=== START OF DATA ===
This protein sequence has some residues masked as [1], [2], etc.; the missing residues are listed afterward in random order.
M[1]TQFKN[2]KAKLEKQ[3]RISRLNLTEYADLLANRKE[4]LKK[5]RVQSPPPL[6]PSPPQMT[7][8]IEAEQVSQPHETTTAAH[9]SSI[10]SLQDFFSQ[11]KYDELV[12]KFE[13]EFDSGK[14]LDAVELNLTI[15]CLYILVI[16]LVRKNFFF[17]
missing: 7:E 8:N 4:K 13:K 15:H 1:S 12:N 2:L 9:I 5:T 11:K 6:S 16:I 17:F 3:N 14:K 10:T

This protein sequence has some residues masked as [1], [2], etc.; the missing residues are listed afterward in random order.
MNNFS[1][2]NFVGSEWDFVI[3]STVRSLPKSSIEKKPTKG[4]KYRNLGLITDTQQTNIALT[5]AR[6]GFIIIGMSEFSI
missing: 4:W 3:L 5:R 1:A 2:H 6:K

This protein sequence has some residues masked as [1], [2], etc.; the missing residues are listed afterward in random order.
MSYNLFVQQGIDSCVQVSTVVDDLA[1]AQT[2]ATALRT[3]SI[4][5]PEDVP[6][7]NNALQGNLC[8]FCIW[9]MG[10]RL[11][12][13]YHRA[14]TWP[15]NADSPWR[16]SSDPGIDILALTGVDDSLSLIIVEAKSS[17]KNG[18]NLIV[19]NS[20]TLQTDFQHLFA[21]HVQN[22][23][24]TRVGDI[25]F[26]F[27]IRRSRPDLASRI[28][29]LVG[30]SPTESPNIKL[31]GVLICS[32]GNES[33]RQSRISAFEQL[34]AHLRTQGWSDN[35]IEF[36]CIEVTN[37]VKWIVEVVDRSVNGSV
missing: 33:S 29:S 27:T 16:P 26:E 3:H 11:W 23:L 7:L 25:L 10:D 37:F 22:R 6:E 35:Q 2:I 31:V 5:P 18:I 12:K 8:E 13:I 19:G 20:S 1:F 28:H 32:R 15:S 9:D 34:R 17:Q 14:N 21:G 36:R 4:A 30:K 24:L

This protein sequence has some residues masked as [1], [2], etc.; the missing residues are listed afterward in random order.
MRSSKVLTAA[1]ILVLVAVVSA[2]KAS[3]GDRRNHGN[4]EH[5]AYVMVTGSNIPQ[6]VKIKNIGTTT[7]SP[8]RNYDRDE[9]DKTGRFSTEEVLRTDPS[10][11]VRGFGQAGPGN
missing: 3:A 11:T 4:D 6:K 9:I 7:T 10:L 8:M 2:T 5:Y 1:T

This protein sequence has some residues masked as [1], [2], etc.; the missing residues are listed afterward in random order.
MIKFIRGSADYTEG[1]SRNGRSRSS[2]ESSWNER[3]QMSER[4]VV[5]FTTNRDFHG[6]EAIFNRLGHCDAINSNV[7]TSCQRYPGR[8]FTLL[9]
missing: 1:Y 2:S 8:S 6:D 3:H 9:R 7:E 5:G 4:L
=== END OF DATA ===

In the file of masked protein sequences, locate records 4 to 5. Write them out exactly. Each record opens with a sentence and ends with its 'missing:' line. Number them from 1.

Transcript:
This protein sequence has some residues masked as [1], [2], etc.; the missing residues are listed afterward in random order.
MRSSKVLTAA[1]ILVLVAVVSA[2]KAS[3]GDRRNHGN[4]EH[5]AYVMVTGSNIPQ[6]VKIKNIGTTT[7]SP[8]RNYDRDE[9]DKTGRFSTEEVLRTDPS[10][11]VRGFGQAGPGN
missing: 3:A 11:T 4:D 6:K 9:I 7:T 10:L 8:M 2:T 5:Y 1:T

This protein sequence has some residues masked as [1], [2], etc.; the missing residues are listed afterward in random order.
MIKFIRGSADYTEG[1]SRNGRSRSS[2]ESSWNER[3]QMSER[4]VV[5]FTTNRDFHG[6]EAIFNRLGHCDAINSNV[7]TSCQRYPGR[8]FTLL[9]
missing: 1:Y 2:S 8:S 6:D 3:H 9:R 7:E 5:G 4:L